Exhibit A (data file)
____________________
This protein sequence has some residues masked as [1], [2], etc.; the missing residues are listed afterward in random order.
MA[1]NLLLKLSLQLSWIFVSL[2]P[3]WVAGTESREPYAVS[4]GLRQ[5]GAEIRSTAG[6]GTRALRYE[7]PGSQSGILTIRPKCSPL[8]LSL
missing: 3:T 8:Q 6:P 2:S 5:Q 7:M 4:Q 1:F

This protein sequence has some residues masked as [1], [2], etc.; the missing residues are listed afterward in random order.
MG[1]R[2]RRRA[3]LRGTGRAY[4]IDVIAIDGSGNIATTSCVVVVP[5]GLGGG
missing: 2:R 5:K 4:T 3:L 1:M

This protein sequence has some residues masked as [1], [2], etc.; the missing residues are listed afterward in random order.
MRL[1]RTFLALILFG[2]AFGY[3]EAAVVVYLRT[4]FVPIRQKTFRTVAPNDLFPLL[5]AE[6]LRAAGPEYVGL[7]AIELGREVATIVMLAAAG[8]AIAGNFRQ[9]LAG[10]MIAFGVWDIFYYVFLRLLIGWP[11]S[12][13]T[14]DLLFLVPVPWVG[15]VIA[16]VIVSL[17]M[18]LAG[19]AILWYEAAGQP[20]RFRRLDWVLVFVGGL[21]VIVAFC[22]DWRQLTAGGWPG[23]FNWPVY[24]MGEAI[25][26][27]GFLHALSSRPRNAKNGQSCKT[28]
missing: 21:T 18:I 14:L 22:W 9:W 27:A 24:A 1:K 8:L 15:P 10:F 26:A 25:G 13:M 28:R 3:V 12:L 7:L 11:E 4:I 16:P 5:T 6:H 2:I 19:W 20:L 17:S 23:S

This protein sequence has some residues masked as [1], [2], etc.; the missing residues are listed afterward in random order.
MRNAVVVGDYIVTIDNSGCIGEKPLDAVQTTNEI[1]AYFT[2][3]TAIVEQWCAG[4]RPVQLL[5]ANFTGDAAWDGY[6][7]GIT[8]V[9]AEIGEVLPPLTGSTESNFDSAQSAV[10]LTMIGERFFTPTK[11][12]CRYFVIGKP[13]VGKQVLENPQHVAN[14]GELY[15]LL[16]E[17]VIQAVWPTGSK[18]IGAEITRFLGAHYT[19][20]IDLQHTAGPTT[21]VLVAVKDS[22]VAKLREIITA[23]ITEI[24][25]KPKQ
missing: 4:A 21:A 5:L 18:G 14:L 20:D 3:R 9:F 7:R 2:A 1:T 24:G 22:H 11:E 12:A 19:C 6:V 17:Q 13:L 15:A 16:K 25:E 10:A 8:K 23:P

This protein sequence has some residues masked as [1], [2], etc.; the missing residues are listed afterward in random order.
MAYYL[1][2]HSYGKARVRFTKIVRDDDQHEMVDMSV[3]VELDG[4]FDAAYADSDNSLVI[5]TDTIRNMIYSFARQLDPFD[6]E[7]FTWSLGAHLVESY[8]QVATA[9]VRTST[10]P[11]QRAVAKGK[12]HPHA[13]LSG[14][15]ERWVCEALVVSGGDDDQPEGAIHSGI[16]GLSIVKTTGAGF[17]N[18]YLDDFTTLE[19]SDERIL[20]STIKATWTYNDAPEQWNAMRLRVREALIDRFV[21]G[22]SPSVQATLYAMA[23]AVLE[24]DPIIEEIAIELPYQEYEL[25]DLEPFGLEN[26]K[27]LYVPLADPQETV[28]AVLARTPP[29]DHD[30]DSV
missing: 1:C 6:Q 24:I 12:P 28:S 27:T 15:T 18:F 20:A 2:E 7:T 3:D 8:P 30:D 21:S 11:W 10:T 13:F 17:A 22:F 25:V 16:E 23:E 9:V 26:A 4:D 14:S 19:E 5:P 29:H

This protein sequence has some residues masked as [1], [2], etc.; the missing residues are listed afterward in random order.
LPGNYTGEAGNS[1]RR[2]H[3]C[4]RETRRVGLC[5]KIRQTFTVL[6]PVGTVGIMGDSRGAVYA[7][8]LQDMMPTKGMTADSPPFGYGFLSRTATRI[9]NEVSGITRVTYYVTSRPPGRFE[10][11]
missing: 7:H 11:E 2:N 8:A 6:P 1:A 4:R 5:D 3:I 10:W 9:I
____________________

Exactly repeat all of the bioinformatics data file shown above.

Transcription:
This protein sequence has some residues masked as [1], [2], etc.; the missing residues are listed afterward in random order.
MA[1]NLLLKLSLQLSWIFVSL[2]P[3]WVAGTESREPYAVS[4]GLRQ[5]GAEIRSTAG[6]GTRALRYE[7]PGSQSGILTIRPKCSPL[8]LSL
missing: 3:T 8:Q 6:P 2:S 5:Q 7:M 4:Q 1:F

This protein sequence has some residues masked as [1], [2], etc.; the missing residues are listed afterward in random order.
MG[1]R[2]RRRA[3]LRGTGRAY[4]IDVIAIDGSGNIATTSCVVVVP[5]GLGGG
missing: 2:R 5:K 4:T 3:L 1:M

This protein sequence has some residues masked as [1], [2], etc.; the missing residues are listed afterward in random order.
MRL[1]RTFLALILFG[2]AFGY[3]EAAVVVYLRT[4]FVPIRQKTFRTVAPNDLFPLL[5]AE[6]LRAAGPEYVGL[7]AIELGREVATIVMLAAAG[8]AIAGNFRQ[9]LAG[10]MIAFGVWDIFYYVFLRLLIGWP[11]S[12][13]T[14]DLLFLVPVPWVG[15]VIA[16]VIVSL[17]M[18]LAG[19]AILWYEAAGQP[20]RFRRLDWVLVFVGGL[21]VIVAFC[22]DWRQLTAGGWPG[23]FNWPVY[24]MGEAI[25][26][27]GFLHALSSRPRNAKNGQSCKT[28]
missing: 21:T 18:I 14:L 22:W 9:W 27:A 24:A 1:K 8:L 15:P 10:F 26:A 25:G 13:M 28:R 3:V 12:L 7:L 11:E 4:I 16:P 5:T 6:H 2:I 19:W 20:L 17:S 23:S

This protein sequence has some residues masked as [1], [2], etc.; the missing residues are listed afterward in random order.
MRNAVVVGDYIVTIDNSGCIGEKPLDAVQTTNEI[1]AYFT[2][3]TAIVEQWCAG[4]RPVQLL[5]ANFTGDAAWDGY[6][7]GIT[8]V[9]AEIGEVLPPLTGSTESNFDSAQSAV[10]LTMIGERFFTPTK[11][12]CRYFVIGKP[13]VGKQVLENPQHVAN[14]GELY[15]LL[16]E[17]VIQAVWPTGSK[18]IGAEITRFLGAHYT[19][20]IDLQHTAGPTT[21]VLVAVKDS[22]VAKLREIITA[23]ITEI[24][25]KPKQ
missing: 4:A 21:A 5:L 18:G 14:L 20:D 3:R 9:F 7:R 2:A 1:T 24:G 22:H 11:E 12:A 19:C 6:V 17:Q 13:L 15:A 16:K 25:E 10:A 8:K 23:P

This protein sequence has some residues masked as [1], [2], etc.; the missing residues are listed afterward in random order.
MAYYL[1][2]HSYGKARVRFTKIVRDDDQHEMVDMSV[3]VELDG[4]FDAAYADSDNSLVI[5]TDTIRNMIYSFARQLDPFD[6]E[7]FTWSLGAHLVESY[8]QVATA[9]VRTST[10]P[11]QRAVAKGK[12]HPHA[13]LSG[14][15]ERWVCEALVVSGGDDDQPEGAIHSGI[16]GLSIVKTTGAGF[17]N[18]YLDDFTTLE[19]SDERIL[20]STIKATWTYNDAPEQWNAMRLRVREALIDRFV[21]G[22]SPSVQATLYAMA[23]AVLE[24]DPIIEEIAIELPYQEYEL[25]DLEPFGLEN[26]K[27]LYVPLADPQETV[28]AVLARTPP[29]DHD[30]DSV
missing: 1:C 6:Q 24:I 12:P 28:S 27:T 15:T 18:F 20:A 2:E 7:T 3:D 8:P 30:D 21:S 11:W 10:T 13:F 17:A 22:F 25:V 16:E 23:E 9:V 26:A 4:D 14:S 19:E 5:P 29:H

This protein sequence has some residues masked as [1], [2], etc.; the missing residues are listed afterward in random order.
LPGNYTGEAGNS[1]RR[2]H[3]C[4]RETRRVGLC[5]KIRQTFTVL[6]PVGTVGIMGDSRGAVYA[7][8]LQDMMPTKGMTADSPPFGYGFLSRTATRI[9]NEVSGITRVTYYVTSRPPGRFE[10][11]
missing: 7:H 11:E 2:N 8:A 6:P 1:A 4:R 5:D 3:I 10:W 9:I